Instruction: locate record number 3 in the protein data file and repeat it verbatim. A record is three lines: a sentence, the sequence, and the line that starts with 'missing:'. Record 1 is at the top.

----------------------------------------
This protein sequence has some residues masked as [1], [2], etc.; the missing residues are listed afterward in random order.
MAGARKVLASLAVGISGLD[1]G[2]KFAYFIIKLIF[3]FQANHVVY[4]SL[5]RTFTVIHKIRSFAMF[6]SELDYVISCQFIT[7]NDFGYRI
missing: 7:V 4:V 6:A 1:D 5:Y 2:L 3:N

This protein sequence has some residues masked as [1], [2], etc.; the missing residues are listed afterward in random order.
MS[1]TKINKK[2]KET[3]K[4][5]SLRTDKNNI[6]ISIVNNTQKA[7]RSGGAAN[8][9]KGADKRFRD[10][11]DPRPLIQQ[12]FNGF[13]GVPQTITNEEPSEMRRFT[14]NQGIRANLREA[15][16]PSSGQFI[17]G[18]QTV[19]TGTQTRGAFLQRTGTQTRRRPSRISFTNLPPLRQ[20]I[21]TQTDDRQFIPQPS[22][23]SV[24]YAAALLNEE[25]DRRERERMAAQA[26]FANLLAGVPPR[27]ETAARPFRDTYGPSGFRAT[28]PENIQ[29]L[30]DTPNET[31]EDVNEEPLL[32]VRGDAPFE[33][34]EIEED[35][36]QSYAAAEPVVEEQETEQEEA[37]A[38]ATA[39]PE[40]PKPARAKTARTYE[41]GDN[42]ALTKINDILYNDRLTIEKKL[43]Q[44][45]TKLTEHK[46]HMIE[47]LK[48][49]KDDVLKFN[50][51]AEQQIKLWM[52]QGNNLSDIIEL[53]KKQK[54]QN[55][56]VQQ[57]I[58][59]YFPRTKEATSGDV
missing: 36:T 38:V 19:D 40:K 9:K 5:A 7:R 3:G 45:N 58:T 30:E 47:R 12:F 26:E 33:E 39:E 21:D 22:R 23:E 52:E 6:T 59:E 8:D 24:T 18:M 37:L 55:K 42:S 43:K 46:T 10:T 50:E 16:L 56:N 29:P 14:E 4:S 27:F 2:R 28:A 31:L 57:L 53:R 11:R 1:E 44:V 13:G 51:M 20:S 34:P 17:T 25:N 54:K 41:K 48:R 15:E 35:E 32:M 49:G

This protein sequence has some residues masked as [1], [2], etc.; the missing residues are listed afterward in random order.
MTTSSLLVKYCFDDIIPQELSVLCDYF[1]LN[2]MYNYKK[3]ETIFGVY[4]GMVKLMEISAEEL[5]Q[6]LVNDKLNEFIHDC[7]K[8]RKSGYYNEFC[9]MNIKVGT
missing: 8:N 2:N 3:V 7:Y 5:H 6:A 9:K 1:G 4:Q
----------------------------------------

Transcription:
This protein sequence has some residues masked as [1], [2], etc.; the missing residues are listed afterward in random order.
MTTSSLLVKYCFDDIIPQELSVLCDYF[1]LN[2]MYNYKK[3]ETIFGVY[4]GMVKLMEISAEEL[5]Q[6]LVNDKLNEFIHDC[7]K[8]RKSGYYNEFC[9]MNIKVGT
missing: 8:N 2:N 3:V 7:Y 5:H 6:A 9:K 1:G 4:Q